Walk into Case Study Coffee in Portland, OR, on any given Saturday and you might see this sight: a dozen people gathered at individual tables, fingers ticking across their laptop keys. The silence is deafening. And then, simultaneously everyone stops typing, does a joyous fist pump into the air, closes their laptop and begins to talk to everyone else.
The most bizarre flash mob ever? Actually, no. It’s one cafe’s innovative way of creating community. The event, called a “write-in,” encourages local authors to meet at the coffee shop to write for 45 minutes, and then talk for fifteen. A hand-written chalkboard sign on one of the tables reads, “Also a Writer? Join Us!” Perhaps the most interesting thing of all? The entire thing is customer-driven via word-of-mouth, personal invites, and check-ins on Google+.
Creating this kind of community is something we often talk about in the coffee world. We want to make connections, for personal and professional reasons. We understand that it’s as important to touch the lives of our local customers and clients as it is to reach out across the globe to interact with growers, suppliers, and advocates. And we work hard to weave a strong network to all corners of the coffee world.
From a theoretical perspective, community is a clear path toward better business, better coffee and a better future. From a day-to-day, hands-on perspective, however, building community can be a bit of a challenge. What does that even mean? How does one go about doing such a thing? And what—beyond the good feelings we might get from connecting with one another—are the actual long-term benefits for coffee?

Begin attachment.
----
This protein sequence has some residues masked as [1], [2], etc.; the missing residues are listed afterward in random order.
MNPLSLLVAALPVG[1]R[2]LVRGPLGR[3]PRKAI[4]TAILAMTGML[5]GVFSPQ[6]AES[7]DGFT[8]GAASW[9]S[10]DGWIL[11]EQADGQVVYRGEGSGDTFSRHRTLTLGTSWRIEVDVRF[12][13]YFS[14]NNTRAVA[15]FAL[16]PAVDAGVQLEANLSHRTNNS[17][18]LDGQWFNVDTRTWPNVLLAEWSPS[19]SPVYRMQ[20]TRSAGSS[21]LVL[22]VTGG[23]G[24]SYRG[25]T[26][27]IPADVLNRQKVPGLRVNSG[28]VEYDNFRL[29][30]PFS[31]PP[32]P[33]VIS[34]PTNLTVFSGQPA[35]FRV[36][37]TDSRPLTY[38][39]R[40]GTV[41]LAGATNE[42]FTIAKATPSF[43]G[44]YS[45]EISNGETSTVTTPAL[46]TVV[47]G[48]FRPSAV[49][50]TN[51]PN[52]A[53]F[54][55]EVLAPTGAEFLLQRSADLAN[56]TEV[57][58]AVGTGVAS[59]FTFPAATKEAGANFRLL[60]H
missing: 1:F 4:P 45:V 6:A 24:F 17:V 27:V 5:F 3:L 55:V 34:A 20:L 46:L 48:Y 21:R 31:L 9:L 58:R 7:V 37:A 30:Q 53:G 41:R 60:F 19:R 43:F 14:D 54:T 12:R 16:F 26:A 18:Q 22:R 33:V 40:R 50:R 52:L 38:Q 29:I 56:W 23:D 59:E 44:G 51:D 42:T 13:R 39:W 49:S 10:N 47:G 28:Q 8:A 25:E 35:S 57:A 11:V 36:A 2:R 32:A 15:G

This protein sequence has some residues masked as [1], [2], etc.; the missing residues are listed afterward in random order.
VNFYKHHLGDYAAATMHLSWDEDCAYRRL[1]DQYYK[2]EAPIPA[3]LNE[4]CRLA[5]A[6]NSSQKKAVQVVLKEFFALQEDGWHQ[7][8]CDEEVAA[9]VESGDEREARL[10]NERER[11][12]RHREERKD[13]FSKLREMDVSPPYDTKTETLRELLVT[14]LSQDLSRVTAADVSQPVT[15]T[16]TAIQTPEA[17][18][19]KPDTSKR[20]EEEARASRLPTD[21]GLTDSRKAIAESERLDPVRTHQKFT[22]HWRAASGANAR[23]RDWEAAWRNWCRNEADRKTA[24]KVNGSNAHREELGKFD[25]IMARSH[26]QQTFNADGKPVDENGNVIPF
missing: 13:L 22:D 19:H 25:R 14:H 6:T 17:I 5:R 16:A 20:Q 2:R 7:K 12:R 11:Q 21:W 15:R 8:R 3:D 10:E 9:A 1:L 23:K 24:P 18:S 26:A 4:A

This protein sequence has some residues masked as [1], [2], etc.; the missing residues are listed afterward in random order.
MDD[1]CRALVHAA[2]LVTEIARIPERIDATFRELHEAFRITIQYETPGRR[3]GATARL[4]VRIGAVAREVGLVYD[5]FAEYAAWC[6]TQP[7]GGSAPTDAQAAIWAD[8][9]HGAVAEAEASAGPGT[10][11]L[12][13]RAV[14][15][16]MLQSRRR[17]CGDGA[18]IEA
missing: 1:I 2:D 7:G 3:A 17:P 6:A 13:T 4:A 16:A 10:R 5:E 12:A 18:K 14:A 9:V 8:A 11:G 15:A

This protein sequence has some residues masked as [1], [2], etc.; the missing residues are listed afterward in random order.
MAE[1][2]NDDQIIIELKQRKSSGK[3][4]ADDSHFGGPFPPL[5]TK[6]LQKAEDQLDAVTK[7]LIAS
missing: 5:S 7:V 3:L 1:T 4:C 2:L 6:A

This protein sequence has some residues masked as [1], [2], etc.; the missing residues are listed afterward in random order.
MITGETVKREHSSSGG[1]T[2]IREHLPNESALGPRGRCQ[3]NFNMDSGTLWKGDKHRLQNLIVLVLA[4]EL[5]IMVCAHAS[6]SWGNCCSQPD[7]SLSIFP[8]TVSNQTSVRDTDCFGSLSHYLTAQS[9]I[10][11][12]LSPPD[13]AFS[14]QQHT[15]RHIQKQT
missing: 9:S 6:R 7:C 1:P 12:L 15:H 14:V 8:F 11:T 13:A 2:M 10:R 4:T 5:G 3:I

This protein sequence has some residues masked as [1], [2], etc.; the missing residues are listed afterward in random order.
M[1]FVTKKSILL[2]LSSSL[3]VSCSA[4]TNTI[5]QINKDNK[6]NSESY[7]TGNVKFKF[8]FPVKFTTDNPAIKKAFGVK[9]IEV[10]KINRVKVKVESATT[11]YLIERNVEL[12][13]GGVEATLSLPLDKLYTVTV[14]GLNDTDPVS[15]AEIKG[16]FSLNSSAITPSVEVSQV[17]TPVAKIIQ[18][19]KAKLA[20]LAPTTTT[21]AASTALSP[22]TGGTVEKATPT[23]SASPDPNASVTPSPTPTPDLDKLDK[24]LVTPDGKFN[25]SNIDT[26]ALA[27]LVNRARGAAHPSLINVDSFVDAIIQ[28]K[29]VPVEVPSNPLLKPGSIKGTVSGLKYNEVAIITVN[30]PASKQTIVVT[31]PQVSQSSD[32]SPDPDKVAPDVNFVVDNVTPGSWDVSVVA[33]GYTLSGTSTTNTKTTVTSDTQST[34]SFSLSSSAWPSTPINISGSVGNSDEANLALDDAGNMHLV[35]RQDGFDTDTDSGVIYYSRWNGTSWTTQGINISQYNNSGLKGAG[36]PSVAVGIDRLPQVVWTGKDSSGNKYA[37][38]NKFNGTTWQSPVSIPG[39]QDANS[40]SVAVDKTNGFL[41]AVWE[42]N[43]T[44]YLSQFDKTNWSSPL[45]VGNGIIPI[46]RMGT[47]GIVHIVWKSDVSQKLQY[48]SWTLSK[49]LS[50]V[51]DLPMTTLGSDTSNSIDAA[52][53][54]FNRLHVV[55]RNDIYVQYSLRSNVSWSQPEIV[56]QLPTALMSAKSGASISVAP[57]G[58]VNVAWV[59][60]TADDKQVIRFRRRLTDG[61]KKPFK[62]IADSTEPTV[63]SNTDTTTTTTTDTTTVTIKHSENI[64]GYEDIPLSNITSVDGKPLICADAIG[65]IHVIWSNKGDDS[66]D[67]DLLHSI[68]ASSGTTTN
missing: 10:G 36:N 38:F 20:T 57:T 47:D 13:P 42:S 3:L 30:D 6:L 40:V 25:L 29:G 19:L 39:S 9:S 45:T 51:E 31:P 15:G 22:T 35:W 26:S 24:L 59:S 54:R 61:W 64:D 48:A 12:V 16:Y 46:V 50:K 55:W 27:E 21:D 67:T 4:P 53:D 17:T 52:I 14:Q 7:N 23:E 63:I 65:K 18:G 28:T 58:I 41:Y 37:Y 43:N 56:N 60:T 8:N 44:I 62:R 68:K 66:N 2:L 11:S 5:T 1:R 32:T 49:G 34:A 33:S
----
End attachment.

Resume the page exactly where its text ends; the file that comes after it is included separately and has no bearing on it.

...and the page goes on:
The answer is different for every person and every business. Here are only three perspectives from those who have found unique ways and means for building community.
Many Communities, Many Cups
Gimme! Coffee, Ithaca and NY, NY
Gimme! Coffee takes a roundabout approach to creating community, delving into both traditional methods (such as creating a Third Place and doing philanthropy) and novel methods (such as connecting coffee communities and using social media). “By educating ourselves and our consumers, we aim to connect our consumers directly to the communities and individuals who produce their coffee,” says Amina Omari, managing director at Gimme! Coffee.
They do this by offering a large percentage of relationship coffees, purchased directly from a producer by Colleen Anunu, the director of coffee for Gimme! The next step is education. “We publish detailed profiles of all our coffees, educate our baristas so that they can educate our customers, and hold events to bring our customers and coffee producers closer,” says Omari. “We’ve hosted public lectures by innovative coffee importers like Virmax; we’ve opened up our roastery for public tours and cuppings; and we hold weekly tastings where we teach and taste together.